The travel market has also grown and there are travelers with a variety of preferences and budgets to cater to. So the hospitality sector has absorbed this new trend, and not necessarily to the detriment of the traditional players in the hospitality sector.

What really emerges from these instances is that some remarkable changes may even lead to facilitation and not necessarily disruption in an existing industry.   

The dictionary meaning of a facilitator (noun) is a person or entity that helps in assisting another in doing something more easily by discussion, providing advice, mentoring, etc., rather than offering a ready-made solution without any involvement of the recipient. For example, a teacher acts as a facilitator of learning.  Therefore, in the context of the insurance industry, it would refer to entities assisting the insurance industry to achieve some goal or providing help in modernizing the industry with new learning leading to better benefits for all stake-holders. It is thus beneficial and not detrimental to the insurance industry.

Though the Insurtech new-comers made their presence felt in the insurance industry with cutting edge technology and innovative products, and may even have been viewed as upstarts, they are here to stay and now co-exist with the established insurers. At this stage, it would be appropriate to state, in my view, that Insurtech has provided a great deal of value-addition to the insurance industry by their innovative products and use of emerging technology.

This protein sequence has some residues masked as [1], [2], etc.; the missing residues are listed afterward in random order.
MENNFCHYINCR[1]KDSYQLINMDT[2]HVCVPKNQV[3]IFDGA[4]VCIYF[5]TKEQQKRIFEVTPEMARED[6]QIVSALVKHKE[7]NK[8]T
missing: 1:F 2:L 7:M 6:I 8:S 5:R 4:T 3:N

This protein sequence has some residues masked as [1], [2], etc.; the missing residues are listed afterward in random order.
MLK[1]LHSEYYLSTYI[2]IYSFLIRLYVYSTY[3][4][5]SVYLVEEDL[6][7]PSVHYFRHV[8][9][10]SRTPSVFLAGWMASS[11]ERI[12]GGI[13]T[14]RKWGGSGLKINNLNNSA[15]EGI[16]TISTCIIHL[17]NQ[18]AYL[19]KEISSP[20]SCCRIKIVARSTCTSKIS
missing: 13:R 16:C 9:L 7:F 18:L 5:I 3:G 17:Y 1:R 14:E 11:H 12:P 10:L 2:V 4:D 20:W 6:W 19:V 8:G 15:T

As Insurtech is forging a new path in the insurance sector, which brings multiple benefits with it may now be argued that the established but adaptable insurers are possibly viewing them as new entrants who have something constructive to offer the legacy bound global insurance industry.

At this juncture, it may be prudent to carefully observe the changes taking place in the insurance to frame a proper response or policy on the same.  A considered analysis about the role of Insurtech, with more data, in this respect will then emerge which will assist in coming to a proper conclusion in the matter.

Determinants required to assess whether Insurtech is actually a Disruptor?